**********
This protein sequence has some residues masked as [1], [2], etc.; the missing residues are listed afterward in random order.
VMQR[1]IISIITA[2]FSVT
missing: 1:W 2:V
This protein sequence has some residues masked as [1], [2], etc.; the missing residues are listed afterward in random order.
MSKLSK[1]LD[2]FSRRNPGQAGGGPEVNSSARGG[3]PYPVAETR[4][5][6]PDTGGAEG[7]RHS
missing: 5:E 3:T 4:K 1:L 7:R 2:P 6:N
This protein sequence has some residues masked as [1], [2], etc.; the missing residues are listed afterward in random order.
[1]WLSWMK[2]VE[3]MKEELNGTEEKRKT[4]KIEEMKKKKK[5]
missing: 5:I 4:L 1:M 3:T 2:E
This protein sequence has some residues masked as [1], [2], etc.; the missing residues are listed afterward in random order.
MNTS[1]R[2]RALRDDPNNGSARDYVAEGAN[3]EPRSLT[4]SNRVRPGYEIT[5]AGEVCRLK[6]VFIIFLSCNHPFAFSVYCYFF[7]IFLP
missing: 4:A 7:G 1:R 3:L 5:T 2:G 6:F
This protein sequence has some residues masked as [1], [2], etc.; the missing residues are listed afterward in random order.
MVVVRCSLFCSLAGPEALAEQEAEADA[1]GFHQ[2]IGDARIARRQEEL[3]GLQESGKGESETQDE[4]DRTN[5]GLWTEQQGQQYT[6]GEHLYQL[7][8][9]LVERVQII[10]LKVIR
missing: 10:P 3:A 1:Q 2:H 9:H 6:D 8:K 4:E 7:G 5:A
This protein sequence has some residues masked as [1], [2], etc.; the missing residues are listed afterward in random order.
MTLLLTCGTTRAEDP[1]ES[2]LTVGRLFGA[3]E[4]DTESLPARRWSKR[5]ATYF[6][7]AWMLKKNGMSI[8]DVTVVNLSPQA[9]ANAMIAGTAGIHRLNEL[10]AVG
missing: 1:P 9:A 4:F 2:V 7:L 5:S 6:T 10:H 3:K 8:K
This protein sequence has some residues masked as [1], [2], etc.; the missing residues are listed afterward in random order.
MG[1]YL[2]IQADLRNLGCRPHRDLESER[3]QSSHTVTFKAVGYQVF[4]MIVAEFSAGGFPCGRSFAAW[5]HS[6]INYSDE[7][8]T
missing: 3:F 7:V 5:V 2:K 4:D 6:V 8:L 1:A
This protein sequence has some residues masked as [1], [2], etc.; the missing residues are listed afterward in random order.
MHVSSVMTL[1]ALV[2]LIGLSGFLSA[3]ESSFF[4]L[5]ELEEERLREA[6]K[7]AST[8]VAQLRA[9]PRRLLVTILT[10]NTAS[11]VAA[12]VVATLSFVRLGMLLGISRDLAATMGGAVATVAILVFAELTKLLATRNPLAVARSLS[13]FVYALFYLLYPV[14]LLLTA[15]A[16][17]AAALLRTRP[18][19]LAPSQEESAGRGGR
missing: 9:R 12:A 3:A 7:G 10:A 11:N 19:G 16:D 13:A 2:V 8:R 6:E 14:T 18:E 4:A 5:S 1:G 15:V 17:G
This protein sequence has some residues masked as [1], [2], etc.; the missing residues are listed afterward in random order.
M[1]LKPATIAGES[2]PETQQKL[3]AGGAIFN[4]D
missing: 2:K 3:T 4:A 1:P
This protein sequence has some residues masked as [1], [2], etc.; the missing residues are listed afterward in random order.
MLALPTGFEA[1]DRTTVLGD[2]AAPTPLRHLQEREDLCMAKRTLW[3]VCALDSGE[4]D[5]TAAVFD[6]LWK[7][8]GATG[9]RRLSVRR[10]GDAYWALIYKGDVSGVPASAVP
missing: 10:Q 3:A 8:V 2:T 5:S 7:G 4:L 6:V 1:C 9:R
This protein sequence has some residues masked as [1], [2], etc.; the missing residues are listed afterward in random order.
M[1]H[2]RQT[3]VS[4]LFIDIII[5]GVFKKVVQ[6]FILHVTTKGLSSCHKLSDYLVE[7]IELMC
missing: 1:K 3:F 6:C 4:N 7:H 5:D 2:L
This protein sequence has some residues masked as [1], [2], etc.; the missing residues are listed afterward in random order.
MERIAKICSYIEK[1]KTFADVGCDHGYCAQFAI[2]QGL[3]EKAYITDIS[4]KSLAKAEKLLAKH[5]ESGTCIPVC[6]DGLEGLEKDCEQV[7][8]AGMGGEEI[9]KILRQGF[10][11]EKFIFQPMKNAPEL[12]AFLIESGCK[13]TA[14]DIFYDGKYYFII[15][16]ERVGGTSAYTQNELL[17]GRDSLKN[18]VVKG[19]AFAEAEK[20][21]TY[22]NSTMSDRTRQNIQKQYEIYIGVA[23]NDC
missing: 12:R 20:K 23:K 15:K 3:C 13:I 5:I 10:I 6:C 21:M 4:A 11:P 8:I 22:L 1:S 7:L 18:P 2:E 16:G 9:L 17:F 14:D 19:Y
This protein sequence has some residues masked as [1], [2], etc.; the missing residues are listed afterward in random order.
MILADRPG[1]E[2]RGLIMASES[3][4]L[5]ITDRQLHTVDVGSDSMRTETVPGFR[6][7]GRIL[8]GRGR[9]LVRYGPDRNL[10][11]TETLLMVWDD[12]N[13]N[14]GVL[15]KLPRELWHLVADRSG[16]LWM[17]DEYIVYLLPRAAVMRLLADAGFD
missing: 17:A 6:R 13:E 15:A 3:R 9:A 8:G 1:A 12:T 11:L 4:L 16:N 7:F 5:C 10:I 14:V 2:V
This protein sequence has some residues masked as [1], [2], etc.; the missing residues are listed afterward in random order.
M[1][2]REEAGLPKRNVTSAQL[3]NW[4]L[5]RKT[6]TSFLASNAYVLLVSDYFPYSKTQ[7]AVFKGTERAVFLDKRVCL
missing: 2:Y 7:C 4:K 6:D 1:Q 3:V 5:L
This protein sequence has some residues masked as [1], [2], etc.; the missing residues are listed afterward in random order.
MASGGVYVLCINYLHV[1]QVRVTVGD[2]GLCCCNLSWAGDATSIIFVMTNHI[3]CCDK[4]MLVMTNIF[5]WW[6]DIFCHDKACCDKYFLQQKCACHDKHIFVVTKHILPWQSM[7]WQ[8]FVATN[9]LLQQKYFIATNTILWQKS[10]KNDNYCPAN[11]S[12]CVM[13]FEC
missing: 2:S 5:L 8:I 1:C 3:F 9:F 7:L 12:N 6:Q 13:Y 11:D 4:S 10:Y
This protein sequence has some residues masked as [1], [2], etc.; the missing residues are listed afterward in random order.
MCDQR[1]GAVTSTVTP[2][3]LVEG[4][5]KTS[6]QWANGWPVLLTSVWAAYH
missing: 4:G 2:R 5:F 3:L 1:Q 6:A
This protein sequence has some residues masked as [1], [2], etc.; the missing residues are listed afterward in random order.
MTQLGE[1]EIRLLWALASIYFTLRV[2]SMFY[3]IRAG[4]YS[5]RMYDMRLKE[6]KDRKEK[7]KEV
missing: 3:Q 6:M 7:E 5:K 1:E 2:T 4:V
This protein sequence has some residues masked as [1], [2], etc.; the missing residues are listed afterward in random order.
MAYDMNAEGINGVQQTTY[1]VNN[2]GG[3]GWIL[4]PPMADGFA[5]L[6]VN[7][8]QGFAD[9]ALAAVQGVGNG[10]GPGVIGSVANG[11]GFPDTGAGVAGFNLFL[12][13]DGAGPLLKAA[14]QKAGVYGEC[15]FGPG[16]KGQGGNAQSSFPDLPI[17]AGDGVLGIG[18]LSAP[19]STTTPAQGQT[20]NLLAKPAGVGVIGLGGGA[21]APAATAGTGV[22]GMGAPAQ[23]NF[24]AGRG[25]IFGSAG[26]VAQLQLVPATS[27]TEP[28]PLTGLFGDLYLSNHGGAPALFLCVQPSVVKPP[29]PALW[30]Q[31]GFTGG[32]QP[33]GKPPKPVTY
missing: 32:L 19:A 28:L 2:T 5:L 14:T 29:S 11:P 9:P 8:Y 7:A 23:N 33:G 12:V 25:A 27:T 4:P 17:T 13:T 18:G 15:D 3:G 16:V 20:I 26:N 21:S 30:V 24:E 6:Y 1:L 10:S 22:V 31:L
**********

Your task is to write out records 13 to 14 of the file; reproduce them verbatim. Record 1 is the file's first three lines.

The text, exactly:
This protein sequence has some residues masked as [1], [2], etc.; the missing residues are listed afterward in random order.
MILADRPG[1]E[2]RGLIMASES[3][4]L[5]ITDRQLHTVDVGSDSMRTETVPGFR[6][7]GRIL[8]GRGR[9]LVRYGPDRNL[10][11]TETLLMVWDD[12]N[13]N[14]GVL[15]KLPRELWHLVADRSG[16]LWM[17]DEYIVYLLPRAAVMRLLADAGFD
missing: 17:A 6:R 13:E 15:A 3:R 9:A 8:G 1:A 12:T 11:L 4:L 16:N 7:F 5:C 10:I 14:V 2:V
This protein sequence has some residues masked as [1], [2], etc.; the missing residues are listed afterward in random order.
M[1][2]REEAGLPKRNVTSAQL[3]NW[4]L[5]RKT[6]TSFLASNAYVLLVSDYFPYSKTQ[7]AVFKGTERAVFLDKRVCL
missing: 2:Y 7:C 4:K 6:D 1:Q 3:V 5:L